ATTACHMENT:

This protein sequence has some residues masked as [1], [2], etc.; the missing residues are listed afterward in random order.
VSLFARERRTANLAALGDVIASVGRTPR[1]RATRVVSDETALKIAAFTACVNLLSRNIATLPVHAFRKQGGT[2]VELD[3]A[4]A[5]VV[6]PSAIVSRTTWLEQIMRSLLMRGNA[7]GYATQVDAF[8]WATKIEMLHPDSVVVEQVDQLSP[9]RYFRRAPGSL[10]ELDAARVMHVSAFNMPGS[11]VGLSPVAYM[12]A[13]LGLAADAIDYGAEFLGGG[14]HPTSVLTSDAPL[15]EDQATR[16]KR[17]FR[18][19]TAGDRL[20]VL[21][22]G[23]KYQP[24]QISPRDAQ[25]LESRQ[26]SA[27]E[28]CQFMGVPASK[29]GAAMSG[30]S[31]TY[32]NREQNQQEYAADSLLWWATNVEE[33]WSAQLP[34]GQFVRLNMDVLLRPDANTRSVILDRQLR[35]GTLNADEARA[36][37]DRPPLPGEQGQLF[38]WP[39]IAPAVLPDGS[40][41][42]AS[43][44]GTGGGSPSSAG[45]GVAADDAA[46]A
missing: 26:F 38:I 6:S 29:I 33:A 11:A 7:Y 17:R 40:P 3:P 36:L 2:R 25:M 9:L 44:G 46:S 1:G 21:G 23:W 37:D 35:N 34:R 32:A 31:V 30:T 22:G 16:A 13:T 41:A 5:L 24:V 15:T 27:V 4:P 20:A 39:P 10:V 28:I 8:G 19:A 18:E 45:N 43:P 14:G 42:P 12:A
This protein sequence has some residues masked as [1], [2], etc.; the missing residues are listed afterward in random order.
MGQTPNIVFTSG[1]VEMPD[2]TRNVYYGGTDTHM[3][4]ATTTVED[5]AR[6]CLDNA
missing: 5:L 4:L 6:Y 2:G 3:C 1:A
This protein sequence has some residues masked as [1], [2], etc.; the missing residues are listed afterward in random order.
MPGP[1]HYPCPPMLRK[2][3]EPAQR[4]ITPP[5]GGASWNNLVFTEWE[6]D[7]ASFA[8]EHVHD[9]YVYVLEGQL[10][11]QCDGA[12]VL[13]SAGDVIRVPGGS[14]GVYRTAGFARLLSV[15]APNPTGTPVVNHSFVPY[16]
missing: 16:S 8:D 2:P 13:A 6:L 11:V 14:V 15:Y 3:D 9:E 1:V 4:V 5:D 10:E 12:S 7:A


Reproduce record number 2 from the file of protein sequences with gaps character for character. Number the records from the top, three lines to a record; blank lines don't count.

This protein sequence has some residues masked as [1], [2], etc.; the missing residues are listed afterward in random order.
MGQTPNIVFTSG[1]VEMPD[2]TRNVYYGGTDTHM[3][4]ATTTVED[5]AR[6]CLDNA
missing: 5:L 4:L 6:Y 2:G 3:C 1:A